Forums  ›  General Discussion  ›  Jokes, Comics, and Humor
 

The wages of an Ayah will greatly depend upon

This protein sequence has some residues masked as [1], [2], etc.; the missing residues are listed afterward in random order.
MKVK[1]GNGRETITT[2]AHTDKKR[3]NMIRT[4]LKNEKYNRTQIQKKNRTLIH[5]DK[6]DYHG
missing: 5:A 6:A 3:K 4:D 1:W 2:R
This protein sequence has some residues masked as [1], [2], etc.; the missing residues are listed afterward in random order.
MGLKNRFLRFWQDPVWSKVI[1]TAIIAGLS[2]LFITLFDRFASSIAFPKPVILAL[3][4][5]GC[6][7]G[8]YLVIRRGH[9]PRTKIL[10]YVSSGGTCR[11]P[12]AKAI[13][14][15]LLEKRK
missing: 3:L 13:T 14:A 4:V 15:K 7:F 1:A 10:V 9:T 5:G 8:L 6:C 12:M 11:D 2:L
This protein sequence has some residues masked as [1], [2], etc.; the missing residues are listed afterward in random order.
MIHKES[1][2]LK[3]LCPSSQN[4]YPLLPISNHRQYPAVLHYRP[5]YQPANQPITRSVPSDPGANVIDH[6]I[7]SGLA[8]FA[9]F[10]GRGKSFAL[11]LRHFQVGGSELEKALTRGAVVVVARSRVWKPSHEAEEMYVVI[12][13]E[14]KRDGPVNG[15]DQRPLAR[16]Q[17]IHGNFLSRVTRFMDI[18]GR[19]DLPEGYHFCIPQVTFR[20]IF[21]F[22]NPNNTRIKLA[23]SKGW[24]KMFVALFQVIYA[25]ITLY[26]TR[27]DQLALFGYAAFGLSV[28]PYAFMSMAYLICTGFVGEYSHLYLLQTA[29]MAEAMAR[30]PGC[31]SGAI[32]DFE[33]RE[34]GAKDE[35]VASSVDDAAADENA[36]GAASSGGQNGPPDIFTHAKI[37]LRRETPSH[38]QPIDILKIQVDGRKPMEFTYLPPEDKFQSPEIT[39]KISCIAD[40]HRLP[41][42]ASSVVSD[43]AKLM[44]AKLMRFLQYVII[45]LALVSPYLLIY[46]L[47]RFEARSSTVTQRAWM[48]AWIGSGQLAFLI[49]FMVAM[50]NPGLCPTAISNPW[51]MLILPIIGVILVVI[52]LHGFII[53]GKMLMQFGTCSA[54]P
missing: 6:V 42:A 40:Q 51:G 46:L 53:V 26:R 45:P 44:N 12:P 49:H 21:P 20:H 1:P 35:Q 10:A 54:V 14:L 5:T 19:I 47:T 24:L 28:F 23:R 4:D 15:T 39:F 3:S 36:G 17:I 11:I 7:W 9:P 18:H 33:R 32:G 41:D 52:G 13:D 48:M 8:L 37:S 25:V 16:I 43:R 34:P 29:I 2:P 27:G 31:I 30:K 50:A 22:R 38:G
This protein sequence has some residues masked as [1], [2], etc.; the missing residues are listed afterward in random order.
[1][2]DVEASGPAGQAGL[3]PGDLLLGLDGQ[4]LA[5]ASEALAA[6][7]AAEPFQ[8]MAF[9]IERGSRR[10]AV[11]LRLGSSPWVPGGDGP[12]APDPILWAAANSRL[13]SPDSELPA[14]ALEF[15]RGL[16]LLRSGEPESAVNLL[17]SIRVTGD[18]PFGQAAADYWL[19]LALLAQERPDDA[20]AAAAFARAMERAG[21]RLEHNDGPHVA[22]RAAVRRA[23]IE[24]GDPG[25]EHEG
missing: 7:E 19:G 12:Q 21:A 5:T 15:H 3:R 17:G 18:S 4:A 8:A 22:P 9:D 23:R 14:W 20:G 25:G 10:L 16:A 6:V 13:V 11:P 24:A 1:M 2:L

The wages of an Ayah will greatly depend upon the duties she undertakes, and those who perform the menial offices, which some do, are on the lowest scale of pay. Chanel BagsThe Wet Nurses are only procurable generally from the lower classes, and are very obstinate as to their rules of diet The greatest trouble arises in getting them to restrict themselves to proper food; they are prone to indulge in liquor, opium, tobacco, pawn, suparee, Michael Kors Factoty &c.; they are perfectly careless of any regularity as to their state of health, and require great watching. Previous to engaging they make the most exorbitant demands, which from necessity you are often compelled to comply with. Besides their wages, it is usual to find them in food and clothes.All classes of servants are engaged by the month, though not always paid at the expiration of it, and it is usual to keep them in arrears Louis Vuitton Handbags Outlet until the middle of the following, as some check upon their behaviour, and to prevent their withdrawing themselves without notice, as they subject themselves to the loss of one month's pay, if they quit of their own free will, or without giving a proper warning.In some houses, besides the Khansumar or Butler, whose province appears to be merely superintending the concerns of the table and of the servants attached to it, a sort of Jemadar of servants is also kept up, who takes charge of the purse and of all the out-of-door servants, pays all the expenses,in fact, superintends the household concerns in general. He is usually a Mussulman, but sometimes of the other class, answering in some degree to the Sircar in Calcutta. Very frequently, instead of a regular servant for the toilet, a Hindoo of the Bearer class is employed, and it seems the better plan; Prada Handbags Outlet for, being a dressing servant, he is in general too great a man to assist in carrying the palankeen: he yet keeps up with it, and is always therefore at hand. If the bearer be a Mussulman he is made sometimes to wait also at tableA Furrash, I suspect, is kept up but in few houses: his occupation is that of a Lascar or Khalassie; he sweeps the carpets, cleans the house and furniture, the care of which he has; also the beds, shades and lights, it being his duty to light the latter; in fact, his duty is both that of the Lascar and Mussalchee, has he is in some houses where a Furrash is not kept up in Bengal. His principal duty is the charge of tents, with the care of the same, pitching, striking and loading them.